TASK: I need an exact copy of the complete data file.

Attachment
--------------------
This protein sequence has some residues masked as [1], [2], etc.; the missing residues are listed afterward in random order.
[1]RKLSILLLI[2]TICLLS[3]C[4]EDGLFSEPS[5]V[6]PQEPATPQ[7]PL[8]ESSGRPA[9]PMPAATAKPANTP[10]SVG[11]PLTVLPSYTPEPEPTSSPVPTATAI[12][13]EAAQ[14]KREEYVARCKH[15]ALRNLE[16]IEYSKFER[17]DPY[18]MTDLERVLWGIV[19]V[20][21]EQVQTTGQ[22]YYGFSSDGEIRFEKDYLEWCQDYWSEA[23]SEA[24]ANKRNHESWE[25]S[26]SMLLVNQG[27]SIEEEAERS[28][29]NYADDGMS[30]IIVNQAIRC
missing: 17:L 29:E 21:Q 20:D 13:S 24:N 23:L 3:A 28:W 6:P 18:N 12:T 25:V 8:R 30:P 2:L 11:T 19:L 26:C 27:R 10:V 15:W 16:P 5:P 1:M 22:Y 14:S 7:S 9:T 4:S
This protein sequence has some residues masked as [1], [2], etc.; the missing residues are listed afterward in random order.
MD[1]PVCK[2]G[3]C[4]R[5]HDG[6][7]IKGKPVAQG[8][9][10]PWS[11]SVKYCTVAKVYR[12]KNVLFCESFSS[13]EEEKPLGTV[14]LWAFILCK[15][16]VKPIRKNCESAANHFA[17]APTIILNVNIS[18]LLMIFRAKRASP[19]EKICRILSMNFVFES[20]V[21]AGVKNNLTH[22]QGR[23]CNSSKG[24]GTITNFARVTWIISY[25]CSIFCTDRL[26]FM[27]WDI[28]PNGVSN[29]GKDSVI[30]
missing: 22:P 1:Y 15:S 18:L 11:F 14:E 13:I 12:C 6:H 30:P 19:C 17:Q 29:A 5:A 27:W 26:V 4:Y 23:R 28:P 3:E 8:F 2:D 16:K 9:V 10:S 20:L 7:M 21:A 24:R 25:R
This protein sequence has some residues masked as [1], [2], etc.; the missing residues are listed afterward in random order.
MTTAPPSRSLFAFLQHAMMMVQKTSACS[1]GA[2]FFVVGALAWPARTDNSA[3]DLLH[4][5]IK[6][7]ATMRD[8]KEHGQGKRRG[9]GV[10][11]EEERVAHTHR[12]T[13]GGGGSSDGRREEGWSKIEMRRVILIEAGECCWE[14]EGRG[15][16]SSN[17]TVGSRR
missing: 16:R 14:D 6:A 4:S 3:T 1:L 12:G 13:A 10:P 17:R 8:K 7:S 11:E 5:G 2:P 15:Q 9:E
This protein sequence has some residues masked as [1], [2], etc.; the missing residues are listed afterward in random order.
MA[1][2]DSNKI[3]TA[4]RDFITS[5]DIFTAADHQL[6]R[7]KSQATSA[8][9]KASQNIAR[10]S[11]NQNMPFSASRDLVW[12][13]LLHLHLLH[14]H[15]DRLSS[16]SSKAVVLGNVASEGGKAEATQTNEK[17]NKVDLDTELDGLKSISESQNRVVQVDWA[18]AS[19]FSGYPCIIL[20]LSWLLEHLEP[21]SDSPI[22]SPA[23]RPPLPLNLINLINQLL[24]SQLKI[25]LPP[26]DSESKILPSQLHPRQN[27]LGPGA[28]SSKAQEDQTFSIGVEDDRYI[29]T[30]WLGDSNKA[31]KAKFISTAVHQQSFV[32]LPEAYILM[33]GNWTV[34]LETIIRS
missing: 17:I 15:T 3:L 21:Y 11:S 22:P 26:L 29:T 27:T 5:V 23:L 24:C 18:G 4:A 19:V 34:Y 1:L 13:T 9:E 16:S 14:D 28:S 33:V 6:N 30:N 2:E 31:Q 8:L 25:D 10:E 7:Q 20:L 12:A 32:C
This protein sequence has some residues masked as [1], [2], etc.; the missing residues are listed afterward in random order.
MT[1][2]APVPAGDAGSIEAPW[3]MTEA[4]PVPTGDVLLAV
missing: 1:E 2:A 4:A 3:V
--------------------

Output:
This protein sequence has some residues masked as [1], [2], etc.; the missing residues are listed afterward in random order.
[1]RKLSILLLI[2]TICLLS[3]C[4]EDGLFSEPS[5]V[6]PQEPATPQ[7]PL[8]ESSGRPA[9]PMPAATAKPANTP[10]SVG[11]PLTVLPSYTPEPEPTSSPVPTATAI[12][13]EAAQ[14]KREEYVARCKH[15]ALRNLE[16]IEYSKFER[17]DPY[18]MTDLERVLWGIV[19]V[20][21]EQVQTTGQ[22]YYGFSSDGEIRFEKDYLEWCQDYWSEA[23]SEA[24]ANKRNHESWE[25]S[26]SMLLVNQG[27]SIEEEAERS[28][29]NYADDGMS[30]IIVNQAIRC
missing: 17:L 29:E 21:Q 20:D 13:S 24:N 23:L 3:A 28:W 6:P 18:N 12:T 25:V 8:R 30:P 2:L 11:T 19:L 26:C 27:R 10:V 15:W 16:P 5:P 1:M 22:Y 14:S 7:S 9:T 4:S
This protein sequence has some residues masked as [1], [2], etc.; the missing residues are listed afterward in random order.
MD[1]PVCK[2]G[3]C[4]R[5]HDG[6][7]IKGKPVAQG[8][9][10]PWS[11]SVKYCTVAKVYR[12]KNVLFCESFSS[13]EEEKPLGTV[14]LWAFILCK[15][16]VKPIRKNCESAANHFA[17]APTIILNVNIS[18]LLMIFRAKRASP[19]EKICRILSMNFVFES[20]V[21]AGVKNNLTH[22]QGR[23]CNSSKG[24]GTITNFARVTWIISY[25]CSIFCTDRL[26]FM[27]WDI[28]PNGVSN[29]GKDSVI[30]
missing: 22:P 1:Y 15:S 18:L 11:F 14:E 13:I 12:C 6:H 30:P 19:C 17:Q 29:A 5:A 27:W 26:V 4:Y 23:R 28:P 3:E 8:F 2:D 16:K 9:V 10:S 20:L 7:M 21:A 24:R 25:R
This protein sequence has some residues masked as [1], [2], etc.; the missing residues are listed afterward in random order.
MTTAPPSRSLFAFLQHAMMMVQKTSACS[1]GA[2]FFVVGALAWPARTDNSA[3]DLLH[4][5]IK[6][7]ATMRD[8]KEHGQGKRRG[9]GV[10][11]EEERVAHTHR[12]T[13]GGGGSSDGRREEGWSKIEMRRVILIEAGECCWE[14]EGRG[15][16]SSN[17]TVGSRR
missing: 16:R 14:D 6:A 4:S 3:T 1:L 12:G 13:A 10:P 17:R 8:K 7:S 11:E 5:G 2:P 15:Q 9:E
This protein sequence has some residues masked as [1], [2], etc.; the missing residues are listed afterward in random order.
MA[1][2]DSNKI[3]TA[4]RDFITS[5]DIFTAADHQL[6]R[7]KSQATSA[8][9]KASQNIAR[10]S[11]NQNMPFSASRDLVW[12][13]LLHLHLLH[14]H[15]DRLSS[16]SSKAVVLGNVASEGGKAEATQTNEK[17]NKVDLDTELDGLKSISESQNRVVQVDWA[18]AS[19]FSGYPCIIL[20]LSWLLEHLEP[21]SDSPI[22]SPA[23]RPPLPLNLINLINQLL[24]SQLKI[25]LPP[26]DSESKILPSQLHPRQN[27]LGPGA[28]SSKAQEDQTFSIGVEDDRYI[29]T[30]WLGDSNKA[31]KAKFISTAVHQQSFV[32]LPEAYILM[33]GNWTV[34]LETIIRS
missing: 17:I 15:T 3:L 21:Y 11:S 22:P 26:L 29:T 27:T 5:V 23:L 24:C 18:G 4:A 19:V 34:Y 1:L 13:T 9:E 16:S 14:D 28:S 33:V 6:N 30:N 2:E 31:Q 8:L 25:D 10:E 7:Q 20:L 12:A 32:C
This protein sequence has some residues masked as [1], [2], etc.; the missing residues are listed afterward in random order.
MT[1][2]APVPAGDAGSIEAPW[3]MTEA[4]PVPTGDVLLAV
missing: 1:E 2:A 4:A 3:V